The fierce sun sucks the moisture from the landscape, baking the earth a dusty red, the withered grass as brittle as straw. The Tarangire River has shrivelled to a shadow of its wet season self. But it is choked with wildlife. Thirsty nomads have wandered hundreds of parched kilometres knowing that here, always, there is water.
Herds of up to 300 elephants scratch the dry river bed for underground streams, while migratory wildebeest, zebra, buffalo, impala, gazelle, hartebeest and eland crowd the shrinking lagoons. It’s the greatest concentration of wildlife outside the Serengeti ecosystem – a smorgasbord for predators – and the one place in Tanzania where dry-country antelope such as the stately fringe-eared oryx and peculiar long-necked gerenuk are regularly observed.
During the rainy season, the seasonal visitors scatter over a 20,000 sq km (12,500 sq miles) range until they exhaust the green plains and the river calls once more. But Tarangire’s mobs of elephant are easily encountered, wet or dry.
The swamps, tinged green year round, are the focus for 550 bird varieties, the most breeding species in one habitat anywhere in the world.
On drier ground you find the Kori bustard, the heaviest flying bird; the stocking-thighed ostrich, the world’s largest bird; and small parties of ground hornbills blustering like turkeys.
More ardent bird-lovers might keep an eye open for screeching flocks of the dazzlingly colourful yellow-collared lovebird, and the somewhat drabber rufous-tailed weaver and ashy starling – all endemic to the dry savannah of north-central Tanzania.
Disused termite mounds are often frequented by colonies of the endearing dwarf mongoose, and pairs of red-and-yellow barbet, which draw attention to themselves by their loud, clockwork-like duetting.
Tarangire’s pythons climb trees, as do its lions and leopards, lounging in the branches where the fruit of the sausage tree disguises the twitch of a tail.
Day 1 Arusha – Tarangire National Park
We will collect you from your hotel in Arusha and following a 2-3 hour drive, you will arrive at the Tarangire National Park. In this region, Hemmingway often went on big game hunting safaris. After the formation of the national parks in 1970, they turned the seasonal marshes and the endless savannah that one sees today into, once again, profitable hunting grounds. Today however, cameras thankfully have replaced the elephant guns. The Tarangire National Park has the highest density of elephants in North Tanzania and you can view these animals all year round in which the herds often can reach an impressive number of 300 animals. The Tarangire River has water all year round and during the dry season, between July and October, many animals from the surrounding areas come to the river for drinking. If you visit the park during the dry season, you will witness an unforgettable natural wonder as you can observe wonderful creatures such as lions, giraffes, buffaloes, wildebeests and zebras as well as various types of antelopes and gazelles and with a little luck, you can also spot a python! This area is during the dry season also a haven for bird watchers with over 550 different species including the Masai Ostrich -the world largest bird. Around lunchtime, you will stop at a suitable picnic place before the afternoon is dedicated to more wildlife watching. Before sunset, you will be taken back to your hotel in Arusha.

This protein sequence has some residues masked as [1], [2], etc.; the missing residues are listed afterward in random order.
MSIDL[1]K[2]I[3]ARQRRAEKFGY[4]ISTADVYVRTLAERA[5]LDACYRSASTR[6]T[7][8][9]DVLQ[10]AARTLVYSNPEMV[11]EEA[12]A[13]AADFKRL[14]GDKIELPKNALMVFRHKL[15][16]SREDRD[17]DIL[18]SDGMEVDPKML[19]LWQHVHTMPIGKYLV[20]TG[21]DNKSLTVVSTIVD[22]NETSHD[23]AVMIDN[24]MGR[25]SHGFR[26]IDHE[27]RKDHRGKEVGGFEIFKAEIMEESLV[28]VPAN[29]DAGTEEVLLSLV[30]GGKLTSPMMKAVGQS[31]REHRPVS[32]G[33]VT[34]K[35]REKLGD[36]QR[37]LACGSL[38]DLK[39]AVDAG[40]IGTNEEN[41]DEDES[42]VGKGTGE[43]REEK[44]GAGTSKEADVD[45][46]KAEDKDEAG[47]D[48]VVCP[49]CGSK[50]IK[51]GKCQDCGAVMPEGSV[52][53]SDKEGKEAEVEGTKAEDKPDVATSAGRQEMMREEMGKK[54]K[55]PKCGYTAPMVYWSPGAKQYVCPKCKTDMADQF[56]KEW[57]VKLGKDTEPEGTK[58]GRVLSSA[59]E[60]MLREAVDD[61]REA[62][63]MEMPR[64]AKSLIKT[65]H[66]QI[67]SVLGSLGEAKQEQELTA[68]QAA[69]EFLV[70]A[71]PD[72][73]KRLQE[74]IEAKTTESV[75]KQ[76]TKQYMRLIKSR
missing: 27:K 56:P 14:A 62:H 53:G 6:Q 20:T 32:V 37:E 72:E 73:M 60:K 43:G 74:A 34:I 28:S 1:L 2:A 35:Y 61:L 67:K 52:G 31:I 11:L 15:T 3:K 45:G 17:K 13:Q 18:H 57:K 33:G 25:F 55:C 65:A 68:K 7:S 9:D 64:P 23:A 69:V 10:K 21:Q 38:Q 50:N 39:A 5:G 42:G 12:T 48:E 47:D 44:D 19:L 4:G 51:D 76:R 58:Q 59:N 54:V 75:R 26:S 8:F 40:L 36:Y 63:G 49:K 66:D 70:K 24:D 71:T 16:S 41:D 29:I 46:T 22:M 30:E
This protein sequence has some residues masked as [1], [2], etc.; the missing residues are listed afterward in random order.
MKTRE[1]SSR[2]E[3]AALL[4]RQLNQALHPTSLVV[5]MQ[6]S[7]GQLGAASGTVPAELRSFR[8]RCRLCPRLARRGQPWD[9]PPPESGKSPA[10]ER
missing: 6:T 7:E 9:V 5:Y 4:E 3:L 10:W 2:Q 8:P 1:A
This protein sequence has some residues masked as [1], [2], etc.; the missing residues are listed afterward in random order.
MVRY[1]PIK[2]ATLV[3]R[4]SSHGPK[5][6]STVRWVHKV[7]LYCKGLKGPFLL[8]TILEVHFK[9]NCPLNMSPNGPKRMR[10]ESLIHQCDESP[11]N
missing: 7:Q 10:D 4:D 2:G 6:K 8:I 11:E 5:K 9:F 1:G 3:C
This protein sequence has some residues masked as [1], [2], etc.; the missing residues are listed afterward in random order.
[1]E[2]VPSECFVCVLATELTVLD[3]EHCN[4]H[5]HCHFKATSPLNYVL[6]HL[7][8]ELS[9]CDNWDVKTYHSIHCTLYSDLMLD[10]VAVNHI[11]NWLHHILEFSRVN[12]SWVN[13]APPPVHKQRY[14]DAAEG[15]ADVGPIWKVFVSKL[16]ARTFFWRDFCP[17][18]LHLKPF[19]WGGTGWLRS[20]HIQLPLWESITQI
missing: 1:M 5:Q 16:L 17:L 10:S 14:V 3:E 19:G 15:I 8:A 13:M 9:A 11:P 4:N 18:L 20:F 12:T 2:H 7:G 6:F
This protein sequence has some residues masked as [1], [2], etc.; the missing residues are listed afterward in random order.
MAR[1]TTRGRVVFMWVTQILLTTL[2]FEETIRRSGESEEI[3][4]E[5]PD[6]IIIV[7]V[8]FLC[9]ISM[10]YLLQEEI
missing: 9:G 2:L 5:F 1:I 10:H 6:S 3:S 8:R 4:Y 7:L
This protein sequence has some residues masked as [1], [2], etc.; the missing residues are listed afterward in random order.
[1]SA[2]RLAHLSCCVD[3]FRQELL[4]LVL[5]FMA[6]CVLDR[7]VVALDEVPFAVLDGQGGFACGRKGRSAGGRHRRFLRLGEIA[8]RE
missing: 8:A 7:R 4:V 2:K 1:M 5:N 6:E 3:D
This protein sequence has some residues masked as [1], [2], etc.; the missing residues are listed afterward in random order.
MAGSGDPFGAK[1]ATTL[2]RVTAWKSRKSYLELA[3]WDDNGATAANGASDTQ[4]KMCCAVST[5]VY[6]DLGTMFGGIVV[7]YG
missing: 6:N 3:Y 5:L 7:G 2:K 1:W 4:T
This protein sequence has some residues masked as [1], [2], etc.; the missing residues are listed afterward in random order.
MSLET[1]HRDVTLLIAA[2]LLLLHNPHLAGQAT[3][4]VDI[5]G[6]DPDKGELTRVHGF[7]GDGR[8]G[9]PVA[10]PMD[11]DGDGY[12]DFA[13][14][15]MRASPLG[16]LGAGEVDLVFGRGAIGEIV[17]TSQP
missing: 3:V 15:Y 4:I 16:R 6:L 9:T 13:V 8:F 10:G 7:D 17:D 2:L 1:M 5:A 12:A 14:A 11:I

- Day trip according to the itinerary
- Transportation in a 4×4 safari vehicle
- Professional, English-speaking guide
- Meals according to the itinerary
- Mineral water
- All mentioned activities
- All national park fees
- Flying Doctors insurance (AMREF) during the day trip
- Optional activities
- Alcoholic and soft drinks
- Visa fees
- Personal spending money for souvenirs etc.
- Travel insurance